I'm happy to report that I have finished all I can do on the lovely Grandparents' Day quilt. As with the breakfast club aprons, I never had enough time to work on this quilt while at work over the past few months, so I took advantage of my post-op downtime to finish up this project, as well. My dear husband helped me out taking a photograph last night (below) after I had basted the edging so, while this is not the completely finished project, it gives you an idea of what the quilt looks like. Now all that is left is for my residents to add the finishing touches (tying the joining blocks with yarn) and then we will be hanging it on the wall in the dining room for all to see. The dining room is the largest common space at our building, where almost all of our activities take place - as well as where all meals are served.
Let me back up a bit, though. To celebrate Grandparents' Day in September, we had a family luncheon and set up several craft stations for where residents and their visiting family members could get creative together. One of the stations had quilt squares, paint, and permanent markers, and we encouraged them to make a handprint square to become part of a wallhanging quilt we would make to commemorate the day. Some of my favorite features:
One resident's granddaughter encouraged her to write "love" and "grandchild" in Japanese on their block. This resident is originally from Japan, but has been in the US for approximately half a century. It is always lovely to experience someone's personal heritage and culture, but becomes even more meaningful when they are reaching the end of life transition.
A resident's grandson painted a red heart and then placed his handprints over it, writing below it, "Your heart is in good hands."
One resident's daughter put one thumb over the other and squeezed her fingers together so the resulting handprint looks like a butterfly. She drew a face and antennae on it, writing "butterfly kisses" below the print.
One of our wonderful nonagenarian resident wrote below her handprints, "This is what my girls used to do in school."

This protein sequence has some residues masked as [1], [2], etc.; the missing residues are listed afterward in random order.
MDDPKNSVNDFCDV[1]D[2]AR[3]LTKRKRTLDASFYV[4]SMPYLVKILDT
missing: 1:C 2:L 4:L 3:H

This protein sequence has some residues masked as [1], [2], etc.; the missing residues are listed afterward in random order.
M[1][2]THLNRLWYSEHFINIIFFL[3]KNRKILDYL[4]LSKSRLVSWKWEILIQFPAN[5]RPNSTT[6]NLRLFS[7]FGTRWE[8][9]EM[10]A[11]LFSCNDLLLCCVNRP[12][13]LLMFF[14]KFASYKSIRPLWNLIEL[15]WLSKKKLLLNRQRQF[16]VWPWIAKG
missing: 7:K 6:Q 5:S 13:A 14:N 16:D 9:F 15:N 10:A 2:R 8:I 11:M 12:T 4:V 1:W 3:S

A resident's son kept it simple, writing simply, "I love you, mom" - what mom wouldn't love that??
Next up, I sat down with the completed handprint squares (which, technically, were rectangles) and did some arranging and math, figuring out what size rectangles and squares we would need to connect all these wonderful memories in a visually please manner. Then I made cardboard templates so the residents could easily trace them onto cotton from our scrap bags (and those scrap bags are very full - we get a LOT of donations!). They worked on it during crafts for several weeks, picking the fabric, tracing the connecting pieces, cutting them (leaving a 1/2" seam allowance around them), and deciding where they should go in the quilt. I functioned as "the little sewing monkey" and zipped it all together on my beloved machine for them.
It was midway into this process that one of our most active residents passed away unexpectedly one evening. When her family came to collect her belongings the next day, her daughter asked me for the quilt square they had made together - it had her and her mother's handprints overlapping on it and she wanted to frame it at her house. Completely understandable, right? Still a bit of challenge to gently snip it out of the pieced quilt top without damaging the square or the quilt, though, but I did it and she was grateful. So how do you replace a square made with love by someone now deceased? I settled on printing a photo of a sunset with the phrase, "till we meet again," superimposed on it. Seemed appropriate. I transferred the photo to a new quilt square using the simple wax paper/inkjet printer/spoon method and then used shimmering puffy paint to outline the words. I'm pleased with how it turned out; a fitting tribute for a lovely lady, but not so ostentatious that it overpowers the rest of the quilt.